Congress Russia Probe

House Judiciary Committee Chairman Jerrold Nadler, D-N.Y., talks to reporters after leading his Democratic majority to vote to hold Attorney General William Barr in contempt of Congress, escalating the legal battle with the Trump administration over access to special counsel Robert Mueller's report, on Capitol Hill in Washington, Wednesday, May 8, 2019. The committee voted 24-16 to hold Barr in contempt after the Justice Department rejected House Democrats' demands for the full Mueller report and the underlying evidence. (AP Photo/J. Scott Applewhite)

WASHINGTON — Democrats call it a “constitutional crisis.” But is it?

Stunned by the extent of the White House’s blanket refusal to comply with oversight by Congress, the Democrats warn that the Trump administration is shattering historic norms and testing the nation’s system of checks and balances in new and alarming ways.

It’s not just the House’s fight with the Justice Department over the release of special counsel Robert Mueller’s report. The standoff involves President Donald Trump’s unwillingness to engage with dozens of Capitol Hill probes of his tax returns, potential business conflicts and the running of the administration — from security clearances for his family to actions he’s taken on his own on immigration.

It’s a confrontation that’s only expected to deepen now that Mueller’s work is finished and the investigation focus shifts to Capitol Hill.

Trump derides the probes as “presidential harassment.” But Democrats warn that without the legislative branch staying on the case, keeping watch, any executive becomes more like a “monarchy” — or “tyranny” — that doesn’t have to answer to the representatives of all Americans.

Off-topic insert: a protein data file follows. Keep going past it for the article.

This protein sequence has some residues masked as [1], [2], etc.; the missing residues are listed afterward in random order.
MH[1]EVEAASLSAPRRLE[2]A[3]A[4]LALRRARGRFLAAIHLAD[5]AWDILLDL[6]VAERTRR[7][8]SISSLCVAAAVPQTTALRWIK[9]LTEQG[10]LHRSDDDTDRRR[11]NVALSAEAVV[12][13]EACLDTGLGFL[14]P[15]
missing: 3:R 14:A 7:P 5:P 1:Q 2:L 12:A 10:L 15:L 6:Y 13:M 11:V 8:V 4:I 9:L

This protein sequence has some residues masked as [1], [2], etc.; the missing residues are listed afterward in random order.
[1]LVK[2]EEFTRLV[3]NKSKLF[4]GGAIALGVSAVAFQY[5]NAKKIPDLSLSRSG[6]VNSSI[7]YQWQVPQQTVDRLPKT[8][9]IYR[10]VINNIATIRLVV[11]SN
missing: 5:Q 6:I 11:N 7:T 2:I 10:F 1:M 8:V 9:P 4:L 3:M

“Will the administration violate the Constitution and not abide by the requests of Congress in its legitimate oversight responsibilities?” asked House Speaker Nancy Pelosi on Thursday.

“Every day they are advertising their obstruction of justice,” she said. “We’re not talking about isolated situations. We’re talking about a cumulative effect of obstruction the administration is engaged in.”

Struggles between the executive and legislative branches are nothing new. The House voted to hold George W. Bush administration officials in contempt over an investigation into the firing of U.S. attorneys. Barack Obama’s attorney general, Eric Holder, was found in contempt over an undercover gun-running operation.

But those were specific cases. The difference, say historians and legal scholars, is that Trump has announced he will essentially ignore all oversight requests from Congress.

Congressional experts say a big risk is setting a precedent that goes way beyond Trump. What happens, for example, if an administration stonewalls Congress on information it wants for an investigation of air or water quality rules — or anything else? Can the White House just say no?

“We have a big problem,” said Julian E. Zelizer, a Princeton University professor who studies history and public affairs.

Zelizer said with Trump “aggressively flexing power to shut down oversight capacity of another branch,” it’s “unclear who and how this is resolved, especially with Senate Republicans standing by their man.”

Asked if this is a constitutional crisis, Zelizer said, “I think we are looking at one.”

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